Steak with Kale and White Bean Mash (link: https://www.goodhousekeeping.com/food-recipes/healthy/a42202/steak-with-kale-and-white-bean-mash-recipe/)

How to prepare kale?

Most kales can be tough to chew when eaten raw. A lot of people do not know that you need to massage your kale before serving it. Massaging your kale can break down the chemical plant bonds that make it difficult for you to chew kale. It seems that massaging kale is not common knowledge as of yet, but if you are serving kale, please do massage it. (Shoemaker, 2017)

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Anonymous. (2014, September 17). Where to Buy Kale in Manila. Retrieved from eBuyers Guide PH: http://ebuyersguideph.blogspot.com/2014/09/where-to-buy-kale-in-manila.html

Antioxidants. (2012, September 30). Retrieved from Better Health: https://www.betterhealth.vic.gov.au/health/healthyliving/antioxidants

Getting to Know Kale. (2015, October 8). Retrieved from Nong: https://nong.com.sg/blogs/news/69192195-getting-to-know-kale

Harrigan, J. (2018, February 22). What Is Kale? A Guide on Kale Nutrition and Its Benefits. Retrieved from Real Simple Food: https://www.realsimple.com/food-recipes/recipe-collections-favorites/popular-ingredients/what-is-kale

Kale. (n.d.). Retrieved from Harvard TH Chain: https://www.hsph.harvard.edu/nutritionsource/food-features/kale/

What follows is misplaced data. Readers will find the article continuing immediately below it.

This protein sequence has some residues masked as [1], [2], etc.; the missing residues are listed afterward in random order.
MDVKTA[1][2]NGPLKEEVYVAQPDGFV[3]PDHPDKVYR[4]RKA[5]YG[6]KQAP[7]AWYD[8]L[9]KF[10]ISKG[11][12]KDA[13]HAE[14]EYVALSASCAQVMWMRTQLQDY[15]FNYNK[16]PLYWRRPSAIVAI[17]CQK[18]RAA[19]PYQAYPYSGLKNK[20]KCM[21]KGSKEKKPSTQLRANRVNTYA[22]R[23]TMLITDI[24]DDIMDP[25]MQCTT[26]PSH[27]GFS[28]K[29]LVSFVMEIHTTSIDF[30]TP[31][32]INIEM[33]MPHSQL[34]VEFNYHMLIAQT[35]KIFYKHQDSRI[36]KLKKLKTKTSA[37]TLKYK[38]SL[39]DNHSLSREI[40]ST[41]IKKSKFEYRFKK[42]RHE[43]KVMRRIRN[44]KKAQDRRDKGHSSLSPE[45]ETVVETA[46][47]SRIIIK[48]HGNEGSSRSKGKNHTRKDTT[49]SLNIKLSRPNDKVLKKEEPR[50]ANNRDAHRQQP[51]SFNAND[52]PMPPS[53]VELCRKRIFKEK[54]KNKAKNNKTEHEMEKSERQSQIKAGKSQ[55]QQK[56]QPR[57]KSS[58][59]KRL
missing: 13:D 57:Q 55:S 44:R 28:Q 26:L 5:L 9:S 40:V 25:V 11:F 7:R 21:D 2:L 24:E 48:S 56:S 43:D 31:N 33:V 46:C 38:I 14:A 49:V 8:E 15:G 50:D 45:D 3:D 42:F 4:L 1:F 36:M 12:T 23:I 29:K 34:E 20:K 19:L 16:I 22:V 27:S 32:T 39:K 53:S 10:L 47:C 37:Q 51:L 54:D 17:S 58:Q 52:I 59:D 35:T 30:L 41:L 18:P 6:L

Kale, raw. (n.d.). Retrieved from Self Nutrition Data: https://nutritiondata.self.com/facts/vegetables-and-vegetable-products/2461/2

Olsen H, A. K. (2009, April 8). Characterization and quantification of flavonoids and hydroxycinnamic acids in curly kale (Brassica oleracea L. Convar. acephala Var. sabellica) by HPLC-DAD-ESI-MSn. Retrieved from PubMed: https://www.ncbi.nlm.nih.gov/pubmed/19253943

Shoemaker, C. (2017, June 21). Greek-Inspired Kale Salad with Vegan Tofu “Feta”. Retrieved from From My Bowl: https://frommybowl.com/greek-kale-salad-tofu-feta/

Tan, Y. (2018, April 11). “SUPERFOOD” KALE AND TWO FARMS IN CALABARZON. Retrieved from Agriculture: https://www.agriculture.com.ph/2018/04/11/superfood-kale-and-two-farms-in-calabarzon/

The Best Kale Substitutes. (n.d.). Retrieved from The Stone Soup: https://thestonesoup.com/blog/kale-substitutes/

Vigoreaux, G. (2019, February 1). 37 Different Ways to Eat Kale Because You Can Never Get Enough. Retrieved from Good Housekeeping: https://www.goodhousekeeping.com/food-recipes/healthy/g1436/easy-kale-recipes/?slide=5

What is kale? (n.d.). Retrieved from Take Part: http://www.takepart.com/flashcards/what-is-kale/index.html

Zelman, K. M. (2010, January 7). The Benefits of Vitamin C. Retrieved from WebMD: https://www.webmd.com/diet/features/the-benefits-of-vitamin-c